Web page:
About RealTime Kernels
Early on in Linux audio production, Real-Time kernels were the only way to get low- and no-latency audio for professional audio applications. However, since Linux 2.6, the real-time stack has been part of the Linux kernel, having a kernel patched with a real-time stack is no longer necessary.
RealTime Kernels Still Exist
However, there continued to be a demand for real-time kernels with a special patch. A patch does exist to enable process to have real-time process access to any process requesting it. This is good for applicance-like applications, such as audio mixers that use Linux (the Behringer X-series mixers and the Allen & Heath iLive series mixers are good examples). For desktop computer use, THIS IS A BAD IDEA.
All it would take is one malicious process to execute and take advantage of the real-time code to completely lock-out a user from their machine, turning that machine into part of a botnet or other malicious purpose. Real-Time processes have the potential to completely take-over a machine. This is the number one reason Ubuntu does not carry a Real-Time kernel.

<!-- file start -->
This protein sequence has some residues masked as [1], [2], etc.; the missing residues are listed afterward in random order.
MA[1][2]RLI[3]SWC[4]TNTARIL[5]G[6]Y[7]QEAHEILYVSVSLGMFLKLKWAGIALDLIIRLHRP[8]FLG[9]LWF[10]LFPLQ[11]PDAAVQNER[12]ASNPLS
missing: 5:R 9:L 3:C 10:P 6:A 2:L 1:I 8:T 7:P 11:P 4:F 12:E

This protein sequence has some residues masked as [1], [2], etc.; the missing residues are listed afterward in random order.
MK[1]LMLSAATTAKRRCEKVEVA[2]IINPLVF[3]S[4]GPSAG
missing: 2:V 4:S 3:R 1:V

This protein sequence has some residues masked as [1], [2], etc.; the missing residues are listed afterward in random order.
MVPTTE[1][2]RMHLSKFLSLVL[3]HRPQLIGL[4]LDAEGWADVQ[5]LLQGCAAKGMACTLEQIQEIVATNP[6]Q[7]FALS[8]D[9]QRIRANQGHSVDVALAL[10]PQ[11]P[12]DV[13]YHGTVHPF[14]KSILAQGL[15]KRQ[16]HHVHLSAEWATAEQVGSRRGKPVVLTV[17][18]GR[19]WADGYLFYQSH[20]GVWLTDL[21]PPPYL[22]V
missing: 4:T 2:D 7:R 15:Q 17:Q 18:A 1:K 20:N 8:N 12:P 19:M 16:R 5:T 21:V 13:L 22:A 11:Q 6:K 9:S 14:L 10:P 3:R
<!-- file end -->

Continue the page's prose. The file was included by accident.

The Low-Latency Kernel included in Ubuntu Studio (and available in the Ubuntu repositories) does not allow such malicious code from locking-out a user from their machine. It does contain other optimizations, such as Preempt-RT being enabled in the kernel configuration, to achieve the lowest possible latency for audio and other applications, while keeping the user interface usable. Latency as low as 0.1 millisecond can and has been achieved using this kernel.
For desktop computer usage, using a real-time kernel can cause security nightmares. The low-latency kernel included in Ubuntu Studio is completely capable of low- to no- latency while not enabling malicious processes to lock-out a user from their computer.